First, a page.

i.e. saying, ye ought to be circumcised, and to keep the law.

Rom. 2:7-10 There are several ellipses in these verses which may be thus supplied.

“To them who by patient continuance in well doing seek for glory and honour and immortality [he will give] eternal life. But unto them that are contentious and do not obey the truth, but obey unrighteousness, [shall come] indignation and wrath, tribulation and anguish upon every soul of man that doeth evil, of the Jew first and also of the Gentile*; but glory, honour, and peace [shall be rendered] to every man that worketh good, to the Jew first and also to the Gentile.”

* In Deut. 28:53, this is applied to the Jew (cf. Sept.).
“In thy anguish and tribulation wherewith thine enemy shall afflict thee.”
(A.V.,“In the siege and in the straitness wherewith thine enemies shall distress thee”). Cf. Isa. 8:22.

While in Isa. 13:9, this is applied to the Gentile.

Thus these words are applied even in the Old Testament:
“to the Jew first, and also to the Gentile.”

Rom. 4:9 —“Cometh this blessedness then on the circumcision only, or upon the uncircumcision also?” i.e., “This blessedness, then, [cometh it only] on the circumcision?”

Rom. 6:19 —“For as ye have yielded your members servants to uncleanness and to iniquity unto iniquity; even so now yield your members servants to righteousness unto holiness.” i.e., “To [work] iniquity”: and “to [work] holiness.”

Rom. 11:18 —“Boast not against the branches.
But if thou boast, thou bearest not the root, but the root thee,”
i.e., but if thou boast, I tell thee (or know thou) thou bearest not the root,
but the root beareth thee.

Rom. 13:11 —“And that, knowing the time, that now it is high time to awake out of sleep, etc.”

The Greek is καὶ τοῦτο (kai touto), “and this [I add or I exhort] knowing the reason, that [it is] already the hour [for us] to awake out of sleep.”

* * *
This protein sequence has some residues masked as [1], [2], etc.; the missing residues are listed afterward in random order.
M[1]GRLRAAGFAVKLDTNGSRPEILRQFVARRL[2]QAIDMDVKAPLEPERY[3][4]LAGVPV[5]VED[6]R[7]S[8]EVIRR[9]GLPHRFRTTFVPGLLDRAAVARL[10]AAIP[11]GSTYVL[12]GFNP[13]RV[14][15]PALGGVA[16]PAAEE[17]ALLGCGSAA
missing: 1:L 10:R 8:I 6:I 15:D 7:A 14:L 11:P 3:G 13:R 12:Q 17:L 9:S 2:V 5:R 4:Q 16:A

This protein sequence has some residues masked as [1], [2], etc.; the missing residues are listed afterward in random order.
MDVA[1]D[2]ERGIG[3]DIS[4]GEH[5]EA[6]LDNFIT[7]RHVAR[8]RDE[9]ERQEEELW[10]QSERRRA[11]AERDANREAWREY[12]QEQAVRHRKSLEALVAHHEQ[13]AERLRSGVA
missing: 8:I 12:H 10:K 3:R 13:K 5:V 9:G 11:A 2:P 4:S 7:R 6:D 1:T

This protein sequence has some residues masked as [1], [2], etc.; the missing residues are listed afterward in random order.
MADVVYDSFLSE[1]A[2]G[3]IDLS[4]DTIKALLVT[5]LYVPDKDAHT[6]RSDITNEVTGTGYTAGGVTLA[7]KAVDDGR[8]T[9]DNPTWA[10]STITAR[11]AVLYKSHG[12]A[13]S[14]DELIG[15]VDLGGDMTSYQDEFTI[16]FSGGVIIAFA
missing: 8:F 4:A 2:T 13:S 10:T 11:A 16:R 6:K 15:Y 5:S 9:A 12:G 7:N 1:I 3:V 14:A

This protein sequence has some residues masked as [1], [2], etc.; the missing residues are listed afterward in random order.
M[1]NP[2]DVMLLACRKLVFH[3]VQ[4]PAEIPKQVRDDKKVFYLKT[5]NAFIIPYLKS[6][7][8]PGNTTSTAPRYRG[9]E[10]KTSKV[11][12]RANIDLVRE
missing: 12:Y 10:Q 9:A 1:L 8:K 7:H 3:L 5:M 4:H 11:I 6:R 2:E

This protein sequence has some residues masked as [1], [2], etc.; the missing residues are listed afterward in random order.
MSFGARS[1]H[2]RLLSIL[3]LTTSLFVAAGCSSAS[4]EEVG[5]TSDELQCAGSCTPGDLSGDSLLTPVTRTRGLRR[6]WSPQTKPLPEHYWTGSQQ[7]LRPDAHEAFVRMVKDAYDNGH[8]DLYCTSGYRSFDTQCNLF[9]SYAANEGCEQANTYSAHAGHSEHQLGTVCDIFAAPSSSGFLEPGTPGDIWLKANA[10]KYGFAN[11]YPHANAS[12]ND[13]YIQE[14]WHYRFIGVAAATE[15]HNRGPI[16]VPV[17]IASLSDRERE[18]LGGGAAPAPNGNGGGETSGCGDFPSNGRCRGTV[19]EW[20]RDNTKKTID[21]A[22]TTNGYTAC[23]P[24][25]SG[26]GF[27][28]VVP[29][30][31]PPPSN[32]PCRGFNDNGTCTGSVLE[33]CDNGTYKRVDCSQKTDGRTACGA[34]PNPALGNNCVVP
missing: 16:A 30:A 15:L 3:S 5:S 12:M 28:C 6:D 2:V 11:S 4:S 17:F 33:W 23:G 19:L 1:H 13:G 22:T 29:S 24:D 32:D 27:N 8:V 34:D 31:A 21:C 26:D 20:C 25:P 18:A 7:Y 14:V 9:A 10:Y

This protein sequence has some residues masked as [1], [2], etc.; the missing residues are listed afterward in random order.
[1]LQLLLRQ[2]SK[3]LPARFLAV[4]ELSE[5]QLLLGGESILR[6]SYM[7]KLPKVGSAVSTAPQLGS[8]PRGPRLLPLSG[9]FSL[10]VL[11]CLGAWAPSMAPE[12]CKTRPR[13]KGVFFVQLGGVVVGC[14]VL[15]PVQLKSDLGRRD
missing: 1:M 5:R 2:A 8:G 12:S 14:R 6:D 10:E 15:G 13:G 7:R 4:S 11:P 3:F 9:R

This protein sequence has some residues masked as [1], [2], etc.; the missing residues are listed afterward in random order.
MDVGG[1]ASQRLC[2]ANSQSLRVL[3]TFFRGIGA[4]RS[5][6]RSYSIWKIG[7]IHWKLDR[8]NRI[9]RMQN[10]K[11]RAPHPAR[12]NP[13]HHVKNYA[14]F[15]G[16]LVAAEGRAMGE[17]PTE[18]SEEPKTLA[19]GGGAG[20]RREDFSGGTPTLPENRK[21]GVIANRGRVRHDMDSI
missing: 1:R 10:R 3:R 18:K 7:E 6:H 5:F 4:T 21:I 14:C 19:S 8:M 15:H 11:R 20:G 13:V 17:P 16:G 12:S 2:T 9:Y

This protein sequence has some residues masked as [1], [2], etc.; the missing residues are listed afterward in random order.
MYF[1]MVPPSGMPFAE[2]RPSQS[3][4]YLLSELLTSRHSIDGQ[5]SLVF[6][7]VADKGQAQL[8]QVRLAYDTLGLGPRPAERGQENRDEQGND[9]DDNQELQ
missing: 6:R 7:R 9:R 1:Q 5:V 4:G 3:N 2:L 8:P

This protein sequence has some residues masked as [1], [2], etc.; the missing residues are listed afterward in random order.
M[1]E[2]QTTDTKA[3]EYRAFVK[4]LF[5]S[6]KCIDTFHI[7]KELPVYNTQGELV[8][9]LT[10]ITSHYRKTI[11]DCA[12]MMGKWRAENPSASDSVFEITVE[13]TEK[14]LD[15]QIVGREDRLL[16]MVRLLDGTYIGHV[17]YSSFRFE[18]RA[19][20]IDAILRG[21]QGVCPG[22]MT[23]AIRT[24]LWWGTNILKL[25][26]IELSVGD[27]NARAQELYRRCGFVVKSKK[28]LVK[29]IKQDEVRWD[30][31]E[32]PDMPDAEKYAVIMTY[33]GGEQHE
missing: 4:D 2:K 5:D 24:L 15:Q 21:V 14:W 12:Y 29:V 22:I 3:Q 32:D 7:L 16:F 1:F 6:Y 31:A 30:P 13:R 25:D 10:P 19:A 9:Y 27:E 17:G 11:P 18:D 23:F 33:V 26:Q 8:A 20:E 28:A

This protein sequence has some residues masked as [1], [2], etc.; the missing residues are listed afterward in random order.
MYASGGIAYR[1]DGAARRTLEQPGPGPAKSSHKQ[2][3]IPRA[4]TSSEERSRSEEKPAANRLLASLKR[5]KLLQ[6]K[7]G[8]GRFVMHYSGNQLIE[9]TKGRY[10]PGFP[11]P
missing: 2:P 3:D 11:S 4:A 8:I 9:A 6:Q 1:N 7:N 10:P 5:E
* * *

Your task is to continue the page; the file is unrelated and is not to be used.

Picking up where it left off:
1 Cor. 2:12 —“Now we have received, not the spirit of the world,
but the Spirit which is of God.”

There is no verb in this latter clause, and the verb “is” which is supplied in the A.V. should be in italics. But “which [cometh] from God,” is better; or “is received ” repeated from the previous sentence.

1 Cor. 4:20 —“For the kingdom of God is not in word but in power.”

There is no verb in the whole of this verse; consequently one must be supplied:— “For the kingdom of God [is established or governed] not by word
(or speech as in verse 19) but by power.”

1 Cor. 14:33 —“For God is not the author of confusion, but of peace,
as in all churches of the saints.”

There is no verb in the latter clause, therefore one must be supplied.
The word “ God” may also be repeated as in the R.V.: —
“For God is not [a God] of confusion, but of peace, as [He is] in all churches of the saints.”
Or, “as in all the churches of the saints [is well known].”

2 Cor. 9:14 —“And by their prayer for you,
which long after you for the exceeding grace of God in you.”

The Greek is ἐφ̓ὑμῖν (eph’ humin) upon you, and requires the verb to be supplied,
“for the exceeding grace of God [bestowed] upon you.”

2 Cor. 12:18 —“I desired Titus [to go to you] , etc.”

Gal. 5:13 —“Only use not liberty for an occasion to the flesh.”

Here the A.V. supplies “use.” But it might well be “misuse” or “abuse

Eph. 4:9 —“Now that he ascended.”